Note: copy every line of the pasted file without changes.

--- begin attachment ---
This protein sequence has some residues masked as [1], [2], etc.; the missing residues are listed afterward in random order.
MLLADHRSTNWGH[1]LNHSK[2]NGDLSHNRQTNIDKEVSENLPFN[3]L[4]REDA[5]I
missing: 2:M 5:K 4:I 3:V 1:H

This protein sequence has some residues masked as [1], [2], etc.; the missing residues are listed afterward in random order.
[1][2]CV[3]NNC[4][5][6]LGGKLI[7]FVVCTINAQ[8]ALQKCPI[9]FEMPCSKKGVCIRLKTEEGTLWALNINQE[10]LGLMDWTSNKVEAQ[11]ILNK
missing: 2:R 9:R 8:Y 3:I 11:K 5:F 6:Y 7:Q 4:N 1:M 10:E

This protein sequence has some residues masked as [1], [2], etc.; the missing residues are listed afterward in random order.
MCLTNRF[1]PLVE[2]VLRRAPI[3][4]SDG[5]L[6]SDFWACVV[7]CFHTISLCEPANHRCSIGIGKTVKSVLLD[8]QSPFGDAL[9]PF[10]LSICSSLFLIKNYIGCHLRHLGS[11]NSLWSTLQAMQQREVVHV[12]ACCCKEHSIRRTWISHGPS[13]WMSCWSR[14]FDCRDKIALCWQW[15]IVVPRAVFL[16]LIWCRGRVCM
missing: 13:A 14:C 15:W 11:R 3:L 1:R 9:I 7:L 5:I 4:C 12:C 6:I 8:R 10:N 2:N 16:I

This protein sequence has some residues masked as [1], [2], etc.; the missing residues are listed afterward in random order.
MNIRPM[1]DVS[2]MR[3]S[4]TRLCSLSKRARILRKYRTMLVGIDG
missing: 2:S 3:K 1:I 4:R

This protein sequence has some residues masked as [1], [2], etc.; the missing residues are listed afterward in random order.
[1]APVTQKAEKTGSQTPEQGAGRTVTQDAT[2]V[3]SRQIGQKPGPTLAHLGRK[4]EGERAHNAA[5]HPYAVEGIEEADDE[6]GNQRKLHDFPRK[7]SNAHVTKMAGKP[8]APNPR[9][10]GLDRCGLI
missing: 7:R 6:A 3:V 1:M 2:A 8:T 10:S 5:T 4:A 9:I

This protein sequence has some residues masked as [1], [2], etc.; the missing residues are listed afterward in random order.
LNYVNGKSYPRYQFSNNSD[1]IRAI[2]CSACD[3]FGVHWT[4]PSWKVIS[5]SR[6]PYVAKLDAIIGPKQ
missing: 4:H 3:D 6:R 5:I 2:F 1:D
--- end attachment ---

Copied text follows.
This protein sequence has some residues masked as [1], [2], etc.; the missing residues are listed afterward in random order.
MLLADHRSTNWGH[1]LNHSK[2]NGDLSHNRQTNIDKEVSENLPFN[3]L[4]REDA[5]I
missing: 2:M 5:K 4:I 3:V 1:H

This protein sequence has some residues masked as [1], [2], etc.; the missing residues are listed afterward in random order.
[1][2]CV[3]NNC[4][5][6]LGGKLI[7]FVVCTINAQ[8]ALQKCPI[9]FEMPCSKKGVCIRLKTEEGTLWALNINQE[10]LGLMDWTSNKVEAQ[11]ILNK
missing: 2:R 9:R 8:Y 3:I 11:K 5:F 6:Y 7:Q 4:N 1:M 10:E

This protein sequence has some residues masked as [1], [2], etc.; the missing residues are listed afterward in random order.
MCLTNRF[1]PLVE[2]VLRRAPI[3][4]SDG[5]L[6]SDFWACVV[7]CFHTISLCEPANHRCSIGIGKTVKSVLLD[8]QSPFGDAL[9]PF[10]LSICSSLFLIKNYIGCHLRHLGS[11]NSLWSTLQAMQQREVVHV[12]ACCCKEHSIRRTWISHGPS[13]WMSCWSR[14]FDCRDKIALCWQW[15]IVVPRAVFL[16]LIWCRGRVCM
missing: 13:A 14:C 15:W 11:R 3:L 1:R 9:I 7:L 5:I 4:C 12:C 6:I 8:R 10:N 2:N 16:I

This protein sequence has some residues masked as [1], [2], etc.; the missing residues are listed afterward in random order.
MNIRPM[1]DVS[2]MR[3]S[4]TRLCSLSKRARILRKYRTMLVGIDG
missing: 2:S 3:K 1:I 4:R

This protein sequence has some residues masked as [1], [2], etc.; the missing residues are listed afterward in random order.
[1]APVTQKAEKTGSQTPEQGAGRTVTQDAT[2]V[3]SRQIGQKPGPTLAHLGRK[4]EGERAHNAA[5]HPYAVEGIEEADDE[6]GNQRKLHDFPRK[7]SNAHVTKMAGKP[8]APNPR[9][10]GLDRCGLI
missing: 7:R 6:A 3:V 1:M 2:A 8:T 10:S 5:T 4:A 9:I

This protein sequence has some residues masked as [1], [2], etc.; the missing residues are listed afterward in random order.
LNYVNGKSYPRYQFSNNSD[1]IRAI[2]CSACD[3]FGVHWT[4]PSWKVIS[5]SR[6]PYVAKLDAIIGPKQ
missing: 4:H 3:D 6:R 5:I 2:F 1:D